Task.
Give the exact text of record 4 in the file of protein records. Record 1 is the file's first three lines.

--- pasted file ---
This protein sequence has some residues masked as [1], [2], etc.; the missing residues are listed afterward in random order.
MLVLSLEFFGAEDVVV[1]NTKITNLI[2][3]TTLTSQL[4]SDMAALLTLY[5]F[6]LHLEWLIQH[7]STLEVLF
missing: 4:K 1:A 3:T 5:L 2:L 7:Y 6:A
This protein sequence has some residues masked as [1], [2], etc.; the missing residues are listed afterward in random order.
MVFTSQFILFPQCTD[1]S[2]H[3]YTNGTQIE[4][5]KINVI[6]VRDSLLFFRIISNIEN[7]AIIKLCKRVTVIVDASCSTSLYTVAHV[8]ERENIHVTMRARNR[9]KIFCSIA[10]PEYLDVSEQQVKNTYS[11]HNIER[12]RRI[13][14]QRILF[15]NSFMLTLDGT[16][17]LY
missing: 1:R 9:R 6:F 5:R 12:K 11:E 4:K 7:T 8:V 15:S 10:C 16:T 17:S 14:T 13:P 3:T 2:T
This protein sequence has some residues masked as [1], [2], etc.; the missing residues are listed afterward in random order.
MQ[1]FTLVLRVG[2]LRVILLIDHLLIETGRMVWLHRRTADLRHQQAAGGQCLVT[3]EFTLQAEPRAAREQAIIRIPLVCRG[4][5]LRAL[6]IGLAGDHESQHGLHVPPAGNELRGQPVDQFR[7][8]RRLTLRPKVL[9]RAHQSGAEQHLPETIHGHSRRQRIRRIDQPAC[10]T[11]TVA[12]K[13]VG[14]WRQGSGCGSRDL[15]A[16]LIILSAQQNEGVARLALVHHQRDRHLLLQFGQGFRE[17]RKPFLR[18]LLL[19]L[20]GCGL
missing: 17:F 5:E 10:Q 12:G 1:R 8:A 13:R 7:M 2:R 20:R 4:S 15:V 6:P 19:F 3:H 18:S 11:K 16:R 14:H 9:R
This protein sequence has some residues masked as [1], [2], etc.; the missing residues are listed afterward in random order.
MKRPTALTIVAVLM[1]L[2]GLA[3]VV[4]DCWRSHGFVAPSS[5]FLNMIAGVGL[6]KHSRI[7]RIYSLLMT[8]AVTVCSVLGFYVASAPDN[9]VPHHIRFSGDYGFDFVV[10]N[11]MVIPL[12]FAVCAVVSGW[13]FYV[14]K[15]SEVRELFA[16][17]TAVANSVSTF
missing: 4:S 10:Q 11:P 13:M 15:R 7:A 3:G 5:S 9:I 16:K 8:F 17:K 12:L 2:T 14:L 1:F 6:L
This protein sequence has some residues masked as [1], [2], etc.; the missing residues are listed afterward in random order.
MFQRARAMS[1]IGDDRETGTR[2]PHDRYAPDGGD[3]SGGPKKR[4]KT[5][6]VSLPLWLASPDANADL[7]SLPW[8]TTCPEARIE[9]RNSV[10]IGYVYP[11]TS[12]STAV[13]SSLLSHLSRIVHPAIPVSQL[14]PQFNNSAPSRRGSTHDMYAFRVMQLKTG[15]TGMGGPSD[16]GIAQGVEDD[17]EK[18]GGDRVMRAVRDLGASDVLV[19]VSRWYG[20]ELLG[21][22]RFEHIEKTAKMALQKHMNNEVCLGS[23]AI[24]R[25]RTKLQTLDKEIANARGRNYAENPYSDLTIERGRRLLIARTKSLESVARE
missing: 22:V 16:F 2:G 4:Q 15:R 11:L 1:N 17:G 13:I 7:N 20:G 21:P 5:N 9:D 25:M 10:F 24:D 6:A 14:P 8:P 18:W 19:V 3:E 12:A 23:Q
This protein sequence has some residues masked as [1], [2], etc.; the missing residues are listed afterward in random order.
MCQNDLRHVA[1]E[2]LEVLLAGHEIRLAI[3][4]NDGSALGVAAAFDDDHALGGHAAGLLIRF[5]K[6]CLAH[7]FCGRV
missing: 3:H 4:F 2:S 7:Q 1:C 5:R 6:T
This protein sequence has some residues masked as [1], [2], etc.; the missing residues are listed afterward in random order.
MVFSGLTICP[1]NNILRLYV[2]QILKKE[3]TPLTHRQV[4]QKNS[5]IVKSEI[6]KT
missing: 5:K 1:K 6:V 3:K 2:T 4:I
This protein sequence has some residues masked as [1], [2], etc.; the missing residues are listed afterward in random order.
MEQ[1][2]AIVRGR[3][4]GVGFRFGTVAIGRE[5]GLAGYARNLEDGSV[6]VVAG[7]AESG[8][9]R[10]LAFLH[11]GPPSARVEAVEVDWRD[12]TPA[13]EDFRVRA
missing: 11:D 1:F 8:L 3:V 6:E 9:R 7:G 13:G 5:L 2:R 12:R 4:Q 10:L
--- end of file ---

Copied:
This protein sequence has some residues masked as [1], [2], etc.; the missing residues are listed afterward in random order.
MKRPTALTIVAVLM[1]L[2]GLA[3]VV[4]DCWRSHGFVAPSS[5]FLNMIAGVGL[6]KHSRI[7]RIYSLLMT[8]AVTVCSVLGFYVASAPDN[9]VPHHIRFSGDYGFDFVV[10]N[11]MVIPL[12]FAVCAVVSGW[13]FYV[14]K[15]SEVRELFA[16][17]TAVANSVSTF
missing: 4:S 10:Q 11:P 13:M 15:R 7:A 3:G 5:S 9:I 16:K 8:F 17:K 12:L 2:T 14:L 1:F 6:L